Huxiang area has been long inhabited by many ethnic groups. Different traditions and folk customs have been formed along with different evolvement, living areas, production modes, religious beliefs of the groups. These traditions and customs communicate with and influence each other, jointly forming a distinctive Huxiang folk culture.

 

Read more about National Customs in Hunan>>

 

Huxiang art

 

 

The western Han painting on silk found in Mawangdui Tomb is considered as an origin of Chinese painting. Colored lacquer painting in the Western Han Dynasty is among the earlist oil painting in the world. Yi Yuanji, Zhang Yizun, Qi Baishi and Huang Yongyu are representatives of Huxiang masters of fine arts.

 

 

 

Xiang opera is one of the major local operas in Hunan, also called "Changsha Banzi" and "Xiangtan Banzi" by folks. Due to its Zhongzhou rhyme and Changsha mandarin, it is also named Changsha Xiang Opera. Hunan's operas include Qi Opera, Chenhe Opera, Hengyang Xiang Opera, Wuling Opera, Jinhe Opera, Baling Opera, Xiang Kun, Changsha Flower Drum Opera and Shaoyang Flower Drum Opera.

 

Huxiang dialects

 

 

 

Hunan is a region with various and complex dialects, including the Xiang dialect, southwestern mandarin, Gan dialect, Hakka dialect and other local dialects. Xiang dialect (also called Xiang language) is the most representative and the most widely distributed dialect in Hunan, covering 40 cities and counties along Xiangjiang River and Zijiang River. In Hunan, about 30.85 million people speak the Xiang dialect, accounting for 3.2% of the national population.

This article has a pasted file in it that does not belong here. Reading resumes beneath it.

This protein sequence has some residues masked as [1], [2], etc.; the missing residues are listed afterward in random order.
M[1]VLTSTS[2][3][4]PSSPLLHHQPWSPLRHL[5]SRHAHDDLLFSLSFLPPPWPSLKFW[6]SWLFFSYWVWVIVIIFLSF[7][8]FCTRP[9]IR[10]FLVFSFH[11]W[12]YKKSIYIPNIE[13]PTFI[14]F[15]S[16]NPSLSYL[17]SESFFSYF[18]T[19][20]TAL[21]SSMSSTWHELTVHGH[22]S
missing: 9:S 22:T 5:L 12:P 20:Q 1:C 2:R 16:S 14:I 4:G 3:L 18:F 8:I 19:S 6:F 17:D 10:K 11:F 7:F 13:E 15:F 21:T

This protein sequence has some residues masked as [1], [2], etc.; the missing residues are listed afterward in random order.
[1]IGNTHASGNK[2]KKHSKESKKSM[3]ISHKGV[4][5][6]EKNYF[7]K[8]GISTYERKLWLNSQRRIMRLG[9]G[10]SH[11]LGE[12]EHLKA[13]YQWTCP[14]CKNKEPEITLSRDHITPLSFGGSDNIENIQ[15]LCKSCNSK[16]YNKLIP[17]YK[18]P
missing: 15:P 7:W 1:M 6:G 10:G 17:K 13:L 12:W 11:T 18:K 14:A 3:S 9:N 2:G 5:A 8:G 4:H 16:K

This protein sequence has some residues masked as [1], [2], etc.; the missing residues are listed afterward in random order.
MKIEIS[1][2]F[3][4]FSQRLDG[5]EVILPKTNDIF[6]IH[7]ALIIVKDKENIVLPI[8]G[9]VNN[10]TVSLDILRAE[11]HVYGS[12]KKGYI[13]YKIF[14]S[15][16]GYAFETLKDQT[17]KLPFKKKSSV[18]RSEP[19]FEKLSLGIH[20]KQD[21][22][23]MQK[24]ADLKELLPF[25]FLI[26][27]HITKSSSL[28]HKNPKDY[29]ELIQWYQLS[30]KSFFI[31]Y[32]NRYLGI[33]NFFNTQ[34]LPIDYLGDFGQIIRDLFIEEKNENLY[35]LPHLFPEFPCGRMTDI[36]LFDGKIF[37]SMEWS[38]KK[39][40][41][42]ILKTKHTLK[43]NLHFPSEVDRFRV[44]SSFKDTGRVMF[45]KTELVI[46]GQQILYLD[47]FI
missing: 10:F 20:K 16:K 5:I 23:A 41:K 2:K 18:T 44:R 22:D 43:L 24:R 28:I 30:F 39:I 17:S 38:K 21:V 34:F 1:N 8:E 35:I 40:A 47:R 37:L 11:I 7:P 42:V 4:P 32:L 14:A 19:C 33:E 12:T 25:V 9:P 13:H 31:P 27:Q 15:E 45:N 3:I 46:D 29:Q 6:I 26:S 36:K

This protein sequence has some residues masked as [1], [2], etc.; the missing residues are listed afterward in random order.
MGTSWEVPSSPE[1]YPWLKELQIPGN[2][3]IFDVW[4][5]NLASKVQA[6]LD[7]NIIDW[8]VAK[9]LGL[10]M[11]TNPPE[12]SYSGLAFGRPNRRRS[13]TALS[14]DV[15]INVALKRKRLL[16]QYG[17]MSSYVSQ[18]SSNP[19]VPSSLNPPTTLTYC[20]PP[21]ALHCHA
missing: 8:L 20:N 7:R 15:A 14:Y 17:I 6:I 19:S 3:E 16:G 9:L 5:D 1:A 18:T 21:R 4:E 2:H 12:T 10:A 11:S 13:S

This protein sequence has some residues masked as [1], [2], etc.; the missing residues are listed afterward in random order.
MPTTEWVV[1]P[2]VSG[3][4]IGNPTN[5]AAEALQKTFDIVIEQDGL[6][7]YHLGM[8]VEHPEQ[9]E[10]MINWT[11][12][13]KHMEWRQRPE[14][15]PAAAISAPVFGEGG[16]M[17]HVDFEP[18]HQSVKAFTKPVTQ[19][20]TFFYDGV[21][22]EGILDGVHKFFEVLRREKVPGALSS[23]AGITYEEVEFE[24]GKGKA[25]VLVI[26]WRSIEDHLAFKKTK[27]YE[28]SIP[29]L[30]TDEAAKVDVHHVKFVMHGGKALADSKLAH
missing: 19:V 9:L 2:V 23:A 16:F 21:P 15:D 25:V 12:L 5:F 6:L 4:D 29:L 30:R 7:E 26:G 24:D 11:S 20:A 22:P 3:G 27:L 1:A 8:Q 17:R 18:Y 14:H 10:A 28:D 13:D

The Xiang dialect, represented by Changsha dialect, is distributed among most areas in Hunan. From the phonetic perspective, Xiang dialect can be divided into new and old Xiang dialects. The old Xiang dialect mainly prevails in central Hunan such as Ningxiang County and Hengyang City while the new Xiang dialect is widely spoke in large and middle-sized cities such as Changsha and Zhuzhou.

 

Southwest mandarin, as the second major dialect in Hunan, is mainly distributed over western, northern and southern Hunan. Hakka dialect is commonly used in some areas in southeast Hunan, such as Rucheng, Guidong, Youxian, Chaling and Pingjiang counties.

 

According to the historical records, the ancient Chu dialect took shape in the Spring and Autumn period (770 BC – 476 BC), with the "southern Chu" dialect in the Han dynasty (202 BC - 220)  being the direct source of the Xiang dialect. Immigration is considered as the main reason for the Hunan dialect's coming into being. Before the Five Dynasties (907-960), immigrants from North China came to Hunan, whose dialect formed the ancient "Chu dialect" in Hunan and gradually evolved into the Xiang dialect, further branching out southwest mandarin and local dialect. After the Five Dynasties, immigrants were mainly from southeast China including Jiangxi, Fujian and Guangdong whose dialects developed into early the Gan dialect, the Hakka dialect and local dialects. The surrounding major dialects and mandarins have also exerted an influence on the formation and development of the mandarin in Hunan's border area. The language of the minority groups, especially in remote areas, also has played a certain role in the development of these dialects.